ABC News' Kirit Radia and Matt Jaffe report: Secretary of State Hillary Clinton and Treasury Secretary Tim Geithner today wrapped up two days of senior dialogue with Chinese officials – the broadest such discussions in the history of Sino-American relations – by praising the progress they had made on matters as broad as security, economics, energy, and climate change.
Though the main goal this week was simply to launch the dialogue, it would appear that no concrete agreements were reached on any of the myriad topics on the table.
In fact, China’s most tangible take away from the meetings may be the signed basketball they received from President Obama, which one Chinese official raised above his head during the policy-makers’ closing remarks.
Clinton, who had been criticized for saying on trip to China last February that human rights would take a backseat in US-Chinese relations, said today that she expressed US concerns with the Chinese during this week’s meetings, including over the recent clashes with Uighur separatists in China’s western Xinjiang province.
Speaking later, Chinese Vice Premier Wang Qishan said China appreciated Washington’s “moderate attitude” in response to the situation in Xinjiang, which he called “a highly violent terrorist act.”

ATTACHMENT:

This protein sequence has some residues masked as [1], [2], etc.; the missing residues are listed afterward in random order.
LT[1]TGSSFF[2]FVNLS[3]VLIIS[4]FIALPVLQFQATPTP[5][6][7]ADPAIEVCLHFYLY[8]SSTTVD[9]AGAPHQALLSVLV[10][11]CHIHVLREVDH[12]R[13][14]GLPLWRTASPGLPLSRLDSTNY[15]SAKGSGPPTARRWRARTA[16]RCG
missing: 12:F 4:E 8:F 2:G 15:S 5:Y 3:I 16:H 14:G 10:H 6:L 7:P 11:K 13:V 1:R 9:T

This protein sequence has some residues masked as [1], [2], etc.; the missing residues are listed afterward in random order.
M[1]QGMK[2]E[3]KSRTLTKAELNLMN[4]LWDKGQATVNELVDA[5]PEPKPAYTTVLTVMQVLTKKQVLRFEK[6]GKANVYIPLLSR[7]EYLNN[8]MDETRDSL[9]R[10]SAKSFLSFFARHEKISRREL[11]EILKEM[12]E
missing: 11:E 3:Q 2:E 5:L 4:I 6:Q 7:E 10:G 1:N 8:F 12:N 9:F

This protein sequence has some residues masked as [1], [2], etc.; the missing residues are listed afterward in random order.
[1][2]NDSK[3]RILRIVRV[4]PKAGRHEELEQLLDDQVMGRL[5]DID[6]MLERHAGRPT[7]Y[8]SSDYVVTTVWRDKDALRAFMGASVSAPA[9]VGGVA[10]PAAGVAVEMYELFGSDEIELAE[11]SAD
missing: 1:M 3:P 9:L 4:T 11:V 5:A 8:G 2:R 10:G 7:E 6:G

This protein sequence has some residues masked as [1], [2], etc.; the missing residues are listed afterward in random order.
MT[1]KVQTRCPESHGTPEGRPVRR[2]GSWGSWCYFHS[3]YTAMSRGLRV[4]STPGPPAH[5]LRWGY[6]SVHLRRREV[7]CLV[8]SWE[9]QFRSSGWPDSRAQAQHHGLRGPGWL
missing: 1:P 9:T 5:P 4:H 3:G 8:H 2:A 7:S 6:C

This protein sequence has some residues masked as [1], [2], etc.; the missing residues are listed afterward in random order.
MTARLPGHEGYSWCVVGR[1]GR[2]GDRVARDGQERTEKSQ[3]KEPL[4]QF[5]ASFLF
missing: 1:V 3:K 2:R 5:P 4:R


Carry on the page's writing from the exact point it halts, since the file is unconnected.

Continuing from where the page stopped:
Earlier today Clinton and Energy Secretary Chu oversaw the signing of a Memorandum of Understanding with the Chinese on energy and climate change, launching an expanded ongoing dialogue on those subjects. The agreement did not decide any of the contentious issues, but rather laid out a framework for future discussions.
On the economic front, Geithner said the two countries had settled on a “broad framework” of measures that will help lay the foundation for global recovery. China, he said, will increase domestic demand-led growth, while the US will work to sustain rising savings rates and seek to slash its soaring budget deficit.
China, the largest foreign holder of US government debt, has voiced increased concerns about the US deficit, which has shot above $1 trillion with three months still left in the fiscal year.
“Once we are confident that recovery is firmly established,” Geithner stated, as he has in the past, “We will move to reverse these exceptional steps we’ve had to take to help address the crisis.”
In a fact sheet, Treasury stated the administration’s commitment to “reducing the federal budget deficit relative to GDP to a sustainable level by 2013.”